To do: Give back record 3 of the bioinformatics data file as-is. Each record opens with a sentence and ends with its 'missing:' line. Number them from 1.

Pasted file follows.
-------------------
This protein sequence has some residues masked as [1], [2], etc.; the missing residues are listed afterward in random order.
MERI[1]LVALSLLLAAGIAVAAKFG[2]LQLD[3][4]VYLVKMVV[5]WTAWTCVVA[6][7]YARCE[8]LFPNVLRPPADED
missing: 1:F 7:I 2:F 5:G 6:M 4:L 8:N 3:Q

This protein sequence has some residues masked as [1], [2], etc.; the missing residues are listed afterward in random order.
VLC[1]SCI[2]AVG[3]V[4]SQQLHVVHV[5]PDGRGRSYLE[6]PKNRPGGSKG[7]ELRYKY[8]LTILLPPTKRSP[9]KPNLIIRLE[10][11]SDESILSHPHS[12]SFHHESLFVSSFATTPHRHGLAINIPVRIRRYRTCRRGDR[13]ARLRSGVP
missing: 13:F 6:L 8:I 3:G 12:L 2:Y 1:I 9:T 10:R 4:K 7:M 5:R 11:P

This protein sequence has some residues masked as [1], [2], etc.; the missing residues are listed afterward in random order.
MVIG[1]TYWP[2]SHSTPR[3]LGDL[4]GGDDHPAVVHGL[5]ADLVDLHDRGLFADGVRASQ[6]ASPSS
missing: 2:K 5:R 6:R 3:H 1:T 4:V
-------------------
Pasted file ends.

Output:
This protein sequence has some residues masked as [1], [2], etc.; the missing residues are listed afterward in random order.
MVIG[1]TYWP[2]SHSTPR[3]LGDL[4]GGDDHPAVVHGL[5]ADLVDLHDRGLFADGVRASQ[6]ASPSS
missing: 2:K 5:R 6:R 3:H 1:T 4:V